The AgriFutures Australia and Australian Farm Institute report The Changing Landscape of Protein Production: Opportunities and challenges for Australian agriculture outlines the size of the alternative proteins trend and unpacks the likely implications for the agricultural sector. The report found additional opportunities for the protein market in 2030 are estimated at $19.9 billion, of which $3.1 billion will come from alternative protein categories.
With these figures in mind, AgriFutures Australia Senior Manager Rural Futures, Jennifer Medway explained the emergence of alternative proteins shouldn’t be seen as a threat, but rather a means of diversification for producers, processors and consumers.
“The report was compiled to help us understand the future of the protein market following industry concerns that traditional proteins could be at risk of losing market share with an increase in vegetarian, vegan, flexitarian and meat reducer diets,” said Ms Medway.
“Instead, we found there are huge opportunities globally in both the traditional and alternative protein markets. There will be a rise in consumption of alternative proteins, but people will also continue to eat meat – the two industries can co-exist and can complement each other.”
The current state of play in the protein field
The Australian plant-based protein market has enjoyed substantial global investment over the past 12 months. Australian start-up v2food, a joint venture between CSIRO, Competitive Foods and Main Sequence Ventures raised $77 million in funding in October 2020, bringing their total funding to $113 million, while in May 2021, global grain trader and agrifood company Bunge invested A$45.7 million in Australian Plant Proteins (APP), a premium plant-based powder processing, packaging and distribution business, with facilities in regional Victoria.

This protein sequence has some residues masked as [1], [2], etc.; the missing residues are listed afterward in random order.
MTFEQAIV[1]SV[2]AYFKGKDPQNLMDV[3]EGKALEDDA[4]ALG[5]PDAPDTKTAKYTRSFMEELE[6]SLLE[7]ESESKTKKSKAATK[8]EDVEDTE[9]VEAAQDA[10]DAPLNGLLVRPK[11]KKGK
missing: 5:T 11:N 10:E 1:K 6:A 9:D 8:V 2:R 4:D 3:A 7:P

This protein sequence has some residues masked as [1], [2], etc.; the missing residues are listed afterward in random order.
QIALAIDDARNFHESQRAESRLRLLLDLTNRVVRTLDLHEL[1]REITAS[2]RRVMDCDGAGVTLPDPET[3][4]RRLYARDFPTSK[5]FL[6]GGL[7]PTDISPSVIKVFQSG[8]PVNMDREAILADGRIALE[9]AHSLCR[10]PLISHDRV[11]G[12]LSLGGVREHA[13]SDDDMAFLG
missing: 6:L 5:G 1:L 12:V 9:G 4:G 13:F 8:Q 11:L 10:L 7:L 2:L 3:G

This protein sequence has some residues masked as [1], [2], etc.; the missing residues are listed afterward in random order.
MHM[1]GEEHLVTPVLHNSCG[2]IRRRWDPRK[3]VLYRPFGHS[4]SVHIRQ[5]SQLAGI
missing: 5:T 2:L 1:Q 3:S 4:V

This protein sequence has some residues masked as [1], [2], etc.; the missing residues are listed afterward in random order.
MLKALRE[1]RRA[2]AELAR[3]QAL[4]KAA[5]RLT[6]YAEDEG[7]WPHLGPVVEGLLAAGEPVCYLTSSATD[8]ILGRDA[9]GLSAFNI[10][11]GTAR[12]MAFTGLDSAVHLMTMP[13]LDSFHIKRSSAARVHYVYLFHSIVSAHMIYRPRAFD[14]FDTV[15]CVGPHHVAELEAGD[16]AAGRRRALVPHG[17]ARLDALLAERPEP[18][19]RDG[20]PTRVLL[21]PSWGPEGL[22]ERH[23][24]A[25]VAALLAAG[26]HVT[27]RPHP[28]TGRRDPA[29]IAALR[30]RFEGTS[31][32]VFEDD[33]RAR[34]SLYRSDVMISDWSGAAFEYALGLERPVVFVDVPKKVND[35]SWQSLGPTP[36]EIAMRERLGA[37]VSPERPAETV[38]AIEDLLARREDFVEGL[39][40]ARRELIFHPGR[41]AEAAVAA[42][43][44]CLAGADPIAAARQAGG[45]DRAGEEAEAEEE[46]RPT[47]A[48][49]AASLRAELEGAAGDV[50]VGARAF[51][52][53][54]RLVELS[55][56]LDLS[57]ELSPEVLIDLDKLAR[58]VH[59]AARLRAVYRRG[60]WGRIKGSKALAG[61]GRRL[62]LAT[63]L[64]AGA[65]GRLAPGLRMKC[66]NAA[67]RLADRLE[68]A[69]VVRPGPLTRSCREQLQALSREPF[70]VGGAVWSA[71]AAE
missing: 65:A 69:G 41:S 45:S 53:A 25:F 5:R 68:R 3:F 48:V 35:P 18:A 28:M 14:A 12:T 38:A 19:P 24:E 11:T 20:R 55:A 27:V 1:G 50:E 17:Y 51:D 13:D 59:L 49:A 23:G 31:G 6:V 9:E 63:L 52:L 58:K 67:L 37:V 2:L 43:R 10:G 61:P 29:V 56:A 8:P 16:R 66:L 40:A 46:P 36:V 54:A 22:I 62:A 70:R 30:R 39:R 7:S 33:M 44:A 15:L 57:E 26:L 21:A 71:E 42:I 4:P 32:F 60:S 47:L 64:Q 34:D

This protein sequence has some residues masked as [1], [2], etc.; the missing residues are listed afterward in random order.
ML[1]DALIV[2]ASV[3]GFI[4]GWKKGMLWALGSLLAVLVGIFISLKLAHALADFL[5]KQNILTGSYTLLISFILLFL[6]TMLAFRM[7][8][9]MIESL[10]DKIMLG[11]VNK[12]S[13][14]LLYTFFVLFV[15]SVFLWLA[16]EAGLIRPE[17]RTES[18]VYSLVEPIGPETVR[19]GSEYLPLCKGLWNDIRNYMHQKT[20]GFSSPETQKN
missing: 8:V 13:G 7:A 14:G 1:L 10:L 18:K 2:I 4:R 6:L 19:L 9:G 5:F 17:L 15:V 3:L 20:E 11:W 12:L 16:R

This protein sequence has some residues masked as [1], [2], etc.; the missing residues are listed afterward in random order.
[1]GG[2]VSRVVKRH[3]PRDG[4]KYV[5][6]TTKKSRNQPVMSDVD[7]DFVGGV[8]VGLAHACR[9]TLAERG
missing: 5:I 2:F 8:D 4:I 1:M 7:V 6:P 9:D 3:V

In addition to increased investment, Executive Director of Australian Farm Institute, Richard Heath said there has been strategy development and advocacy from all parts of the protein value chain since the report’s release.
“In March this year, leading Australian plant-based companies including Sanitarium, Proform Foods, v2food, Rogue Foods and Nestlé Australia, along with Impossible Foods from the United States, launched the Alternative Proteins Council (APC) to lobby for positive outcomes in the Australian sector. We’ve also seen traditional protein industry groups establishing taskforces and other industry efforts, such as consumer sensory testing, to promote and protect animal protein production.”
Meanwhile in the United States, the House of Representatives in Texas approved House Bill 316 to stop alternative proteins from being labelled as ‘meat’, ‘beef’, ‘chicken’ or ‘pork’. A sign of what’s on the horizon, international policy trends around labelling and ‘what’s in a name’ are likely to be closely followed by Australian food producers as the alternative protein market grows.
Opportunity knocks for emerging industries
The face of alterative protein is changing, with new products on the market and innovative emerging industries in Australia stepping up to meet demand.
In 2020, v2food released their first product, the Rebel Whopper, across Hungry Jack’s stores throughout Australia, and have since expanded to include plant-based mince, sausages and burger patties that have been rolled out in supermarkets and meal kit services across the country.
Speaking at evokeAG last year, Nick Hazell, Founder and CEO of v2food said that consumers don’t change their eating habits very quickly, and the trick with plant-based meat is to make it perform in exactly the same way as traditional animal protein.
“We need to work with what we like, design a food system and food that fits in with who we are and what we like, rather than trying to force people to change too much.”
Ms Medway said jackfruit and edible insects are two stand out examples of Australian emerging rural industries that have been a staple in many cuisines for centuries but are now pivoting to meet consumer demand and eating habits in the western world.
“Protein powders, protein bars, dukkah, seasonings and roasted insects are just some of the ways that insects can be consumed, while jackfruit, which grows in northern Australia, boasts similar attributes to ‘pulled pork’,” she said.
“On a per hectare basis, jackfruit produces high yields of edible food products. One project that AgriFutures Emerging Industries Program is currently supporting is developing processing systems to create ready-to-eat jackfruit products.”